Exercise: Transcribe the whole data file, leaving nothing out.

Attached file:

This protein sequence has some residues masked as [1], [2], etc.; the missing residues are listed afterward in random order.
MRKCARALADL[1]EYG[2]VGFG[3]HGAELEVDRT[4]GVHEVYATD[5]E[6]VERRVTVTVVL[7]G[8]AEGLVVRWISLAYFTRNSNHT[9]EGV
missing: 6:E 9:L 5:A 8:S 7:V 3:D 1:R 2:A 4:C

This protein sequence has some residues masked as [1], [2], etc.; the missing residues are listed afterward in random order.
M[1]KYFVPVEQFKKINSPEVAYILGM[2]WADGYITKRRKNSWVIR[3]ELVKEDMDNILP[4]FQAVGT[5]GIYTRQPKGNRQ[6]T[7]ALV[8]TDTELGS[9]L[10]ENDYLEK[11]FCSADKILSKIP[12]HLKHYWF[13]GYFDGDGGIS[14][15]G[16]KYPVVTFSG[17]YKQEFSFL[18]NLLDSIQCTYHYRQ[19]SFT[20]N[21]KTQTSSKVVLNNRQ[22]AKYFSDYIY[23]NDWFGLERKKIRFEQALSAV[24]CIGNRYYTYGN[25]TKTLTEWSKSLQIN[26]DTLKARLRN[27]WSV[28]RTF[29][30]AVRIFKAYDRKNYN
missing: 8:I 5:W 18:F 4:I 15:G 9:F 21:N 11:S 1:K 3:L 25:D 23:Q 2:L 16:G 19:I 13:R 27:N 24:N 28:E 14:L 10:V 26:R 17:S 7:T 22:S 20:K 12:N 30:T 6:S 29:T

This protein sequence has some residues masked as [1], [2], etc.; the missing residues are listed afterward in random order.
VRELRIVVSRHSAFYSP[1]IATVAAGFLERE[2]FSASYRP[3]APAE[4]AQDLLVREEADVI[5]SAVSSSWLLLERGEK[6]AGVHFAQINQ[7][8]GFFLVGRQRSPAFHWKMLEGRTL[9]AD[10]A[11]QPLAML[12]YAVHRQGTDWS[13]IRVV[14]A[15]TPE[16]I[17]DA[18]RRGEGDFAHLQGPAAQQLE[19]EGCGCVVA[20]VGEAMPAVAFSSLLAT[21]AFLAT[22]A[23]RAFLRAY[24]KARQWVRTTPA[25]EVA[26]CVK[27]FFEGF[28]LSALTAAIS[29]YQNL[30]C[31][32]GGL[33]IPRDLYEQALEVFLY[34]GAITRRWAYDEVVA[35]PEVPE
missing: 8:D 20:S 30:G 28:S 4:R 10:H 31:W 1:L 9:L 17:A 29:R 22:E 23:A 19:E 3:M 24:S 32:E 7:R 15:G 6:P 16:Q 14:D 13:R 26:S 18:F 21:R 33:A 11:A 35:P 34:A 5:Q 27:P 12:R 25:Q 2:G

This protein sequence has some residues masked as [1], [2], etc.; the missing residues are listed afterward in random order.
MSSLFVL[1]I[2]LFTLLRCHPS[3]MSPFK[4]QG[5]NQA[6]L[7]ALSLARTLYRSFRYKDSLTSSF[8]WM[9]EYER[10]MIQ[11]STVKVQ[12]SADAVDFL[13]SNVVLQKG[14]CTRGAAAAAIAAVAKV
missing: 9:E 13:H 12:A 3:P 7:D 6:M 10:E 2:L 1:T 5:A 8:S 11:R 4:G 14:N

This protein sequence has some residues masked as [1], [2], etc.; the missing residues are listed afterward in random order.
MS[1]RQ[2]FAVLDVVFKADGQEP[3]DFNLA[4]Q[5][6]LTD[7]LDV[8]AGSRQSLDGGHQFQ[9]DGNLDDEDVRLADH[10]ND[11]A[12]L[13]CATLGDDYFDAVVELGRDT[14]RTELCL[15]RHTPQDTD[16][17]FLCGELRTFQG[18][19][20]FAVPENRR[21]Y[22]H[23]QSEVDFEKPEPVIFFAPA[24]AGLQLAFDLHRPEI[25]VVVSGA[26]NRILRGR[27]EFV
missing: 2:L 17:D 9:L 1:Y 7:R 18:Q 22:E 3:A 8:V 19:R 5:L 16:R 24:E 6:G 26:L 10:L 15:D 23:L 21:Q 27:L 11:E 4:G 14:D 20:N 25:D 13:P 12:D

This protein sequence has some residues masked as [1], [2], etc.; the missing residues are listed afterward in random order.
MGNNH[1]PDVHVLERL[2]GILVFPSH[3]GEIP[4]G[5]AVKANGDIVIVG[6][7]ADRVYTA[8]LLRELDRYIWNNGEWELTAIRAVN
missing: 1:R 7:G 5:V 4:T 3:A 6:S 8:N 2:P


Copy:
This protein sequence has some residues masked as [1], [2], etc.; the missing residues are listed afterward in random order.
MRKCARALADL[1]EYG[2]VGFG[3]HGAELEVDRT[4]GVHEVYATD[5]E[6]VERRVTVTVVL[7]G[8]AEGLVVRWISLAYFTRNSNHT[9]EGV
missing: 6:E 9:L 5:A 8:S 7:V 3:D 1:R 2:A 4:C

This protein sequence has some residues masked as [1], [2], etc.; the missing residues are listed afterward in random order.
M[1]KYFVPVEQFKKINSPEVAYILGM[2]WADGYITKRRKNSWVIR[3]ELVKEDMDNILP[4]FQAVGT[5]GIYTRQPKGNRQ[6]T[7]ALV[8]TDTELGS[9]L[10]ENDYLEK[11]FCSADKILSKIP[12]HLKHYWF[13]GYFDGDGGIS[14][15]G[16]KYPVVTFSG[17]YKQEFSFL[18]NLLDSIQCTYHYRQ[19]SFT[20]N[21]KTQTSSKVVLNNRQ[22]AKYFSDYIY[23]NDWFGLERKKIRFEQALSAV[24]CIGNRYYTYGN[25]TKTLTEWSKSLQIN[26]DTLKARLRN[27]WSV[28]RTF[29][30]AVRIFKAYDRKNYN
missing: 8:I 5:W 18:F 4:I 15:G 9:F 21:N 11:S 1:K 3:L 25:D 23:Q 2:L 16:G 19:I 13:R 27:N 24:N 28:E 14:L 10:V 26:R 17:S 7:T 22:S 20:K 12:N 30:T 6:S 29:T

This protein sequence has some residues masked as [1], [2], etc.; the missing residues are listed afterward in random order.
VRELRIVVSRHSAFYSP[1]IATVAAGFLERE[2]FSASYRP[3]APAE[4]AQDLLVREEADVI[5]SAVSSSWLLLERGEK[6]AGVHFAQINQ[7][8]GFFLVGRQRSPAFHWKMLEGRTL[9]AD[10]A[11]QPLAML[12]YAVHRQGTDWS[13]IRVV[14]A[15]TPE[16]I[17]DA[18]RRGEGDFAHLQGPAAQQLE[19]EGCGCVVA[20]VGEAMPAVAFSSLLAT[21]AFLAT[22]A[23]RAFLRAY[24]KARQWVRTTPA[25]EVA[26]CVK[27]FFEGF[28]LSALTAAIS[29]YQNL[30]C[31][32]GGL[33]IPRDLYEQALEVFLY[34]GAITRRWAYDEVVA[35]PEVPE
missing: 8:D 20:S 30:G 28:S 4:R 10:H 31:W 1:L 9:L 17:A 29:R 22:E 23:A 19:E 3:M 24:S 32:E 7:R 15:G 6:P 16:Q 14:D 13:R 26:S 18:F 21:R 33:A 11:A 35:P 34:A 5:Q 27:P 12:R 25:Q 2:G

This protein sequence has some residues masked as [1], [2], etc.; the missing residues are listed afterward in random order.
MSSLFVL[1]I[2]LFTLLRCHPS[3]MSPFK[4]QG[5]NQA[6]L[7]ALSLARTLYRSFRYKDSLTSSF[8]WM[9]EYER[10]MIQ[11]STVKVQ[12]SADAVDFL[13]SNVVLQKG[14]CTRGAAAAAIAAVAKV
missing: 9:E 13:H 12:A 3:P 7:D 6:M 10:E 2:L 1:T 5:A 8:S 11:R 4:G 14:N

This protein sequence has some residues masked as [1], [2], etc.; the missing residues are listed afterward in random order.
MS[1]RQ[2]FAVLDVVFKADGQEP[3]DFNLA[4]Q[5][6]LTD[7]LDV[8]AGSRQSLDGGHQFQ[9]DGNLDDEDVRLADH[10]ND[11]A[12]L[13]CATLGDDYFDAVVELGRDT[14]RTELCL[15]RHTPQDTD[16][17]FLCGELRTFQG[18][19][20]FAVPENRR[21]Y[22]H[23]QSEVDFEKPEPVIFFAPA[24]AGLQLAFDLHRPEI[25]VVVSGA[26]NRILRGR[27]EFV
missing: 2:L 17:D 9:L 1:Y 7:R 18:Q 22:E 3:A 8:V 19:R 5:L 16:R 24:E 6:G 26:L 10:L 15:D 23:L 21:Q 27:L 11:E 4:G 14:D 20:N 25:D 13:P 12:D

This protein sequence has some residues masked as [1], [2], etc.; the missing residues are listed afterward in random order.
MGNNH[1]PDVHVLERL[2]GILVFPSH[3]GEIP[4]G[5]AVKANGDIVIVG[6][7]ADRVYTA[8]LLRELDRYIWNNGEWELTAIRAVN
missing: 1:R 7:G 5:V 4:T 3:A 6:S 8:N 2:P